The use of search and seizure orders in copyright cases is not unusual in Australia, said Nicolas Suzor, a law and digital media researcher at Queensland University of Technology. However, having them in a closed meeting room without representing the defendant, he is concerned, he said. Anderson agreed.

"They can not technically protect the software, so they use disarming tactics," said Anderson, 42, standing outside his home in Southeast Melbourne, on a porch with broken electronics, a faded shopping cart and a cactus.

The raid, Anderson said, came after weeks of surveillance. Early in the morning of September 25, computers and hard drives were seized. Anderson, who currently does not have a job, has also been forbidden to use or dispose of any assets – excluding the costs of moderate living – and has been prevented from further developing or distributing Infamous and any other fraudulent software.

Otherwise, the court's decision could lead to his imprisonment. He acts as his own lawyer, he said, and has not yet filed a defense. "I'm beating," Anderson told gaming publishers, arguing that the search and seizure command was a disproportionate answer. Infamous was designed to help gamers fight off cheaters using more terrible modifications, almost like an antivirus software, he said.

But Alex Walker, author of the Kotaku Australia game site, said Infamous was "just a simple cheating." Fraudsters, he said, "break and exploit parts of the game code to take advantage of a player's experience at the expense of other players." "It's really harmful to the community," he added.

In a statement given to The New York Times, Take-Two Interactive stated that "it is committed to protecting the multiplayer community from harassment and other disturbances in shared entertainment experiences."

"We can and will continue to take legal action against those who interfere with the multiplayer environment enjoyed by our audiences," the company said.

Take-Two Interactive coincides with the release of her newest game, "Red Dead Redemption II" – a highly anticipated sequel to the Western Adventure Game, where players can freely explore a built universe instead of following a structured set of events . Suppressing the business to "mod" developers, experts say, may be a warning for aspiring cheaters developers as well as a sales effort.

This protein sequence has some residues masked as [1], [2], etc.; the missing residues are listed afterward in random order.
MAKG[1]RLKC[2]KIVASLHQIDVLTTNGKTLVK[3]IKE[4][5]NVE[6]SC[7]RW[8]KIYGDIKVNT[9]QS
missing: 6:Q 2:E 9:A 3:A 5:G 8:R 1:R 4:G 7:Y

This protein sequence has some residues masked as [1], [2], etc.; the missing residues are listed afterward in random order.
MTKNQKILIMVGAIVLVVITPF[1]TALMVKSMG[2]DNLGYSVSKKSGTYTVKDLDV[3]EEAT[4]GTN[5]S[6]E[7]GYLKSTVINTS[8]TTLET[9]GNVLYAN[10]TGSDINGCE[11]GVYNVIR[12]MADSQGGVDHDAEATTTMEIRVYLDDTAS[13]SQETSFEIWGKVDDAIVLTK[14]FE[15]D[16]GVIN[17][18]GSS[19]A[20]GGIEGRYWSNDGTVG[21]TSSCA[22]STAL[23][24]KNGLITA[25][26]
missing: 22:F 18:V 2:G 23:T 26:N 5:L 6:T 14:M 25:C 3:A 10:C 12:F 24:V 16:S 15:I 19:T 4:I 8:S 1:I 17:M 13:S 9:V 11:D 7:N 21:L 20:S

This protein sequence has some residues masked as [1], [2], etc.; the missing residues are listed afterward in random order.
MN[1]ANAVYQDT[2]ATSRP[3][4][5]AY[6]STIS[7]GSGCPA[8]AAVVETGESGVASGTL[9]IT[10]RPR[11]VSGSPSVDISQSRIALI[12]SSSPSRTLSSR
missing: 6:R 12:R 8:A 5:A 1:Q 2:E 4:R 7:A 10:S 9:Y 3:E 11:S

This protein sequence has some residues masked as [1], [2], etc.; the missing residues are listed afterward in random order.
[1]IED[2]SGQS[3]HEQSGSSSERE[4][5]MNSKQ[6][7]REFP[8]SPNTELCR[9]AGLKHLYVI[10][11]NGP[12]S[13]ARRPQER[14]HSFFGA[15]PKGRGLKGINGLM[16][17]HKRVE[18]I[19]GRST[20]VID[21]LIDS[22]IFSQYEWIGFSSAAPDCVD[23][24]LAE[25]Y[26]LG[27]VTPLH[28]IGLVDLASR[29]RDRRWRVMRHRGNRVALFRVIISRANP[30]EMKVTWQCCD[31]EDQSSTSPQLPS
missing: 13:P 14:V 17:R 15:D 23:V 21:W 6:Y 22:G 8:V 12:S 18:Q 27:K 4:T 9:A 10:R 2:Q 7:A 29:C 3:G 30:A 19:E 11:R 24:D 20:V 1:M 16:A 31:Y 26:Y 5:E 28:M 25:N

According to the latest Take-Two Interactive annual report, gaming costs by fans – for the virtual currency or costumes, for example – accounted for 42% of net revenue. This business model, experts say, is increasingly threatened by "mods," which can offer the same items for free (or a sum that goes to "modder" and not to the game publisher).

"Video game publishers and developers are being forced into a lasting virtual" arms race "to update their products and security technology before vendors can update their own," said the Entertainment Software Association last month at the US Office Commercial Representative.

Still, copyright policy may not be the best way to tackle the problem, said Meredith Rose, a public policy consultant and expert on intellectual property rights, a Washington defense group focused on digital rights for consumers. He said the ban on individual fighters, for example, would be a fairer and more effective answer. "The proportionality of the hammer is completely out of scale with the damage that is being done," Rose said.

Even if justice was justified when it came to fighters, he added that cases could be a dangerous precedent: copyright and circumvention laws could also be used to prevent competition, criticism of corporate policies or reports for vulnerabilities.

Contracts that accompany video game downloads and other multimedia products often include clauses that allow a wide range of "Draco" corporate police officers, said Stoltz, a lawyer at San Francisco. When courts around the world are eager to "turn off print violations in heavy hands," he said, makes everyone vulnerable to "the whims of every company we do business with the internet."